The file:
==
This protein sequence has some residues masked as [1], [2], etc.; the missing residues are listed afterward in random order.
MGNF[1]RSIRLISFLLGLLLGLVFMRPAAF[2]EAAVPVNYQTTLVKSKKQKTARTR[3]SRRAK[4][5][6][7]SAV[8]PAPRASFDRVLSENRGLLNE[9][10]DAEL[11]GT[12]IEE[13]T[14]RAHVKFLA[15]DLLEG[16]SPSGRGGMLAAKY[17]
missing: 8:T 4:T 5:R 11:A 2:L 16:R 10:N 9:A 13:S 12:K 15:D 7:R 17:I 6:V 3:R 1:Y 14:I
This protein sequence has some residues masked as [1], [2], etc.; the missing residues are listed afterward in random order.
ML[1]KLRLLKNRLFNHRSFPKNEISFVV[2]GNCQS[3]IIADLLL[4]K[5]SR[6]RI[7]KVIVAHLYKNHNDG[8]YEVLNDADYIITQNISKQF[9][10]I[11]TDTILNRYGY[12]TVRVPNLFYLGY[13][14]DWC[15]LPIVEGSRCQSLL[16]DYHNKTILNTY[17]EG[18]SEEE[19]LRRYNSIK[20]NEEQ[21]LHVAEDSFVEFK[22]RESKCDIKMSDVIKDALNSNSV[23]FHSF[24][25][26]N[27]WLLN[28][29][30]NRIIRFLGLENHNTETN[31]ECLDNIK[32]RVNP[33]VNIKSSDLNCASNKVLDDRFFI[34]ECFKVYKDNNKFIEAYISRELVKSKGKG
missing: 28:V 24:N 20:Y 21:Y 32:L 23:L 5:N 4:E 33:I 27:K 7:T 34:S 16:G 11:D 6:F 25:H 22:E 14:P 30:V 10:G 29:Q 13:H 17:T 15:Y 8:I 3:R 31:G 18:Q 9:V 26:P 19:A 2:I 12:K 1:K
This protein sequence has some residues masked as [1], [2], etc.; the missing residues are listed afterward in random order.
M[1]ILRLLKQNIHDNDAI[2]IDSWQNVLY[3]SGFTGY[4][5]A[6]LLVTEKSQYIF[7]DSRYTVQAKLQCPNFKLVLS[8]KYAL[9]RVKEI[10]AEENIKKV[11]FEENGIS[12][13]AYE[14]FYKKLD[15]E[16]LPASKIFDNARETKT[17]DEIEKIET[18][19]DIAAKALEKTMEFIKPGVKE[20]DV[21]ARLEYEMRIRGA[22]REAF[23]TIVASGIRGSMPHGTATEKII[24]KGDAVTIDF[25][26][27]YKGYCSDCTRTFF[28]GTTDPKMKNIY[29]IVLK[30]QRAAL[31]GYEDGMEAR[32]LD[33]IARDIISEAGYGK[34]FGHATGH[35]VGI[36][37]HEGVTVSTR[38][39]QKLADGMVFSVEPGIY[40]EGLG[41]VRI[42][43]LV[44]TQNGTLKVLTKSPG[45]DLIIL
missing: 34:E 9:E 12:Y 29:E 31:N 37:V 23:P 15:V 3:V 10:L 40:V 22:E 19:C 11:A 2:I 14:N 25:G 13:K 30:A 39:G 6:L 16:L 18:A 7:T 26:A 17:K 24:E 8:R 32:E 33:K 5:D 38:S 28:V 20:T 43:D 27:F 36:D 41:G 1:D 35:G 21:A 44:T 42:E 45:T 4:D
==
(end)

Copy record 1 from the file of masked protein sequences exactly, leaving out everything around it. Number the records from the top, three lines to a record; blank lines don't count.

This protein sequence has some residues masked as [1], [2], etc.; the missing residues are listed afterward in random order.
MGNF[1]RSIRLISFLLGLLLGLVFMRPAAF[2]EAAVPVNYQTTLVKSKKQKTARTR[3]SRRAK[4][5][6][7]SAV[8]PAPRASFDRVLSENRGLLNE[9][10]DAEL[11]GT[12]IEE[13]T[14]RAHVKFLA[15]DLLEG[16]SPSGRGGMLAAKY[17]
missing: 8:T 4:T 5:R 11:A 2:L 16:R 10:N 9:A 13:S 12:K 15:D 7:R 17:I 6:V 3:R 1:Y 14:I